The speaker of this poem is clearly a nature lover. There he is (and we're just assuming that he's a… he), up in the mountains somewhere all by himself, taking in the view of a valley at sunset. It's postcard-perfect: there's a castle, a lake, a waterfall—he describes it all. But what he sees is not the most interesting thing to our speaker. Nope. He's more interested in what he can hear.
And what he hears is the "thin and clear" (7) sound of a bugle, echoing from… well, from somewhere. We're not sure where, or even who this mysterious bugler even is. What we do know, though, is the impact that the bugle's echoes have on our speaker's thinking.
The sound of the bugle seems to spark our speaker's imagination: he imagines that the horns are coming from "Elfland," and that there's something magical about them. It's as though these echoes transport him to a different world than the one he's standing in. But that transportation doesn't stop there. From Elfland, he's off again, thinking—as the echoes of the horn die away— about other kinds of "echoes," the legacy, or "echo," that people leave behind them when they die.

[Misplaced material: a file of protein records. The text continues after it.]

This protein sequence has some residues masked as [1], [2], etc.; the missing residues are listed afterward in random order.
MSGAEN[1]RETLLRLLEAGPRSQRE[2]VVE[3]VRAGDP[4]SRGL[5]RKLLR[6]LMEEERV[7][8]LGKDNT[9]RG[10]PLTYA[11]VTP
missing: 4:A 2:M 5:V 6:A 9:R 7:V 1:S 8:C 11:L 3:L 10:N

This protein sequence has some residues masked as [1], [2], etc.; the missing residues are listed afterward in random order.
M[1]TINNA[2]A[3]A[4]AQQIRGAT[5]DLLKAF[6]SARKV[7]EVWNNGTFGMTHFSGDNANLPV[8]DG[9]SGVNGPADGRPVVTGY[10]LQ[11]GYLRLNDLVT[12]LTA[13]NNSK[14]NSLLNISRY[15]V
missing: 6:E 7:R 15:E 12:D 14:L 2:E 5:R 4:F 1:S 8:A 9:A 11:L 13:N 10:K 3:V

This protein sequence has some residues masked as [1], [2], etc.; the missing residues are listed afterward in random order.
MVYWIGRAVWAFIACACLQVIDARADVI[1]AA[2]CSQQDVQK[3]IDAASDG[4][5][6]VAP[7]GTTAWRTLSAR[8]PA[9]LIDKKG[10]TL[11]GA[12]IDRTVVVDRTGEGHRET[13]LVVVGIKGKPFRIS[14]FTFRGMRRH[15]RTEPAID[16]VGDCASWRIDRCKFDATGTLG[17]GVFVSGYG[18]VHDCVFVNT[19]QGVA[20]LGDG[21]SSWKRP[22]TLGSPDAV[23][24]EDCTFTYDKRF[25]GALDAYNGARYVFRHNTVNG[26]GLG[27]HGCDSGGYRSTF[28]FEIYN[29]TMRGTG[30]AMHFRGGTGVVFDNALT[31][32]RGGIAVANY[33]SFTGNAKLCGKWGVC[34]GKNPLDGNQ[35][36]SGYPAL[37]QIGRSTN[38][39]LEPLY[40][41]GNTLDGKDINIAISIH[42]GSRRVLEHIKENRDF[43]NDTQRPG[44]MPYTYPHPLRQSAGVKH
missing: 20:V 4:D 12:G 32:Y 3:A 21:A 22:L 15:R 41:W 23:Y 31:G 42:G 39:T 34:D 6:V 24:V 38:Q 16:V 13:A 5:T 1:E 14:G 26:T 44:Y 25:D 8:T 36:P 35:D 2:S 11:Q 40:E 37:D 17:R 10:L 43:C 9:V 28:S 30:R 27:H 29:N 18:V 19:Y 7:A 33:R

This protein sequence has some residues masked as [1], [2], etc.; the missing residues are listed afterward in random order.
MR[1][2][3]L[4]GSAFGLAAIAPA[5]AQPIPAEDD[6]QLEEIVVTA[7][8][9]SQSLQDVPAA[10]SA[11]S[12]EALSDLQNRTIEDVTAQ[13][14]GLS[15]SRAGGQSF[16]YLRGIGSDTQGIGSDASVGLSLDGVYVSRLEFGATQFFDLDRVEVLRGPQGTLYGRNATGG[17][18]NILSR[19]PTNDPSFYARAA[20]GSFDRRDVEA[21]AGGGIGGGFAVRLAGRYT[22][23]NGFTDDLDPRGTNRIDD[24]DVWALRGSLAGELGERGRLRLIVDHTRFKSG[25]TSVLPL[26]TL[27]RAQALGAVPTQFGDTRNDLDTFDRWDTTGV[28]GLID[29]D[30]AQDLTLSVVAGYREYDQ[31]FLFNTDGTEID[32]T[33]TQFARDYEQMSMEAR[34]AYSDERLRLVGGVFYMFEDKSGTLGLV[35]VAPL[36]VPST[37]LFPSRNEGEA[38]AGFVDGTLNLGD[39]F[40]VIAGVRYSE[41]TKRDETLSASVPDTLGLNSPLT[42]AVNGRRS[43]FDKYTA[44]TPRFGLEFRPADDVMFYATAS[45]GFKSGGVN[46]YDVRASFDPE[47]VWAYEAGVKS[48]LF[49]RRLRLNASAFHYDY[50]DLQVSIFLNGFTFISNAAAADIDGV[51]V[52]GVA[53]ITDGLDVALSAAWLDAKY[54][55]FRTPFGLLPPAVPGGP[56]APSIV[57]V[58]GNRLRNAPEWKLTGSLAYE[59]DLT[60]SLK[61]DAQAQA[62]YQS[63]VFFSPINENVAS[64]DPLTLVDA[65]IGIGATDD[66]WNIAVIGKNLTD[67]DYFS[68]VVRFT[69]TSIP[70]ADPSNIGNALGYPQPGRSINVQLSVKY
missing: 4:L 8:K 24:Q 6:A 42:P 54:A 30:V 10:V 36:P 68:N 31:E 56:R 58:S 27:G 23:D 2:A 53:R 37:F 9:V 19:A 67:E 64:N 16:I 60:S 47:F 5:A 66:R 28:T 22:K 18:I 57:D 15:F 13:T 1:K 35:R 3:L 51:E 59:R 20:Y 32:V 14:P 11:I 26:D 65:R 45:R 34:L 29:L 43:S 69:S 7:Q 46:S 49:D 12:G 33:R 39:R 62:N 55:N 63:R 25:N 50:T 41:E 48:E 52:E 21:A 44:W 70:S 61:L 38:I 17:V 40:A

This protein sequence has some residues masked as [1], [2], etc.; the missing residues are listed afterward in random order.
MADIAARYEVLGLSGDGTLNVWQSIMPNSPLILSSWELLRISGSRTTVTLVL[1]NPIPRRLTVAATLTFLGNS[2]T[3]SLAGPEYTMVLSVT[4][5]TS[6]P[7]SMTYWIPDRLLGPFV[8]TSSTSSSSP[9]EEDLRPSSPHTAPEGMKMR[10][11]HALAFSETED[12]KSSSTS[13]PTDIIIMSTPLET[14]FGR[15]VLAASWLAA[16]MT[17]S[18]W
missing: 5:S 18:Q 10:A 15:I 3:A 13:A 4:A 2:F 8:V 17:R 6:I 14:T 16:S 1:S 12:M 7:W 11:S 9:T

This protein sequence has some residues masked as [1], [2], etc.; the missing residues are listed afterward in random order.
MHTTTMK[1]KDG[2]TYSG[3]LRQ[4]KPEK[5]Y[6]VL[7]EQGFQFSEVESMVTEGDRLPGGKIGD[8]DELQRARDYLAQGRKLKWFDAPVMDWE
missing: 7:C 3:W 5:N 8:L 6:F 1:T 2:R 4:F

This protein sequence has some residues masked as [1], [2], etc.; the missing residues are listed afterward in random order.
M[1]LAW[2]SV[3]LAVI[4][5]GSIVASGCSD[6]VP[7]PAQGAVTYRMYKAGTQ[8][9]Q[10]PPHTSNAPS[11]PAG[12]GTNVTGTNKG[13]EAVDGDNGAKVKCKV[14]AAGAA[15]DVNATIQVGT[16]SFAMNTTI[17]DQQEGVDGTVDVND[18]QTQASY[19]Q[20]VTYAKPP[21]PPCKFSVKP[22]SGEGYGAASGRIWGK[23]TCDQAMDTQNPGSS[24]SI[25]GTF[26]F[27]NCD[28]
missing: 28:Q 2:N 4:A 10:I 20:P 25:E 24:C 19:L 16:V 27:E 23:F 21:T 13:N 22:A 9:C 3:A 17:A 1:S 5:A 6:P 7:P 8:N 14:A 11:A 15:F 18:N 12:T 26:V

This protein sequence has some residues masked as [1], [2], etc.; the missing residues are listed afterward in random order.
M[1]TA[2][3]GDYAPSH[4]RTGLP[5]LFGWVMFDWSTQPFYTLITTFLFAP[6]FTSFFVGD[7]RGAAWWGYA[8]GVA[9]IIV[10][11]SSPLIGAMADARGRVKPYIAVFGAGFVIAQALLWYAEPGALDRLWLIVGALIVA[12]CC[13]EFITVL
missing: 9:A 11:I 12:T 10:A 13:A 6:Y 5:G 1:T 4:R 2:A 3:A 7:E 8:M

Cheery, right? Still, this shift in attention tells us that we're dealing with an introspective person, one whose mind is agile enough to jump from natural vistas to fantastic realms to thoughts of death. Also, he's attuned enough to his surroundings to be sent off in that direction by a distant sound. Finally, we get the sense that, despite the gloomy Gus-side of his reflecting, the speaker is getting a lot out of this exercise. That would explain why he seems to command that bugle to "blow, and set the wild echoes flying" (5, 17).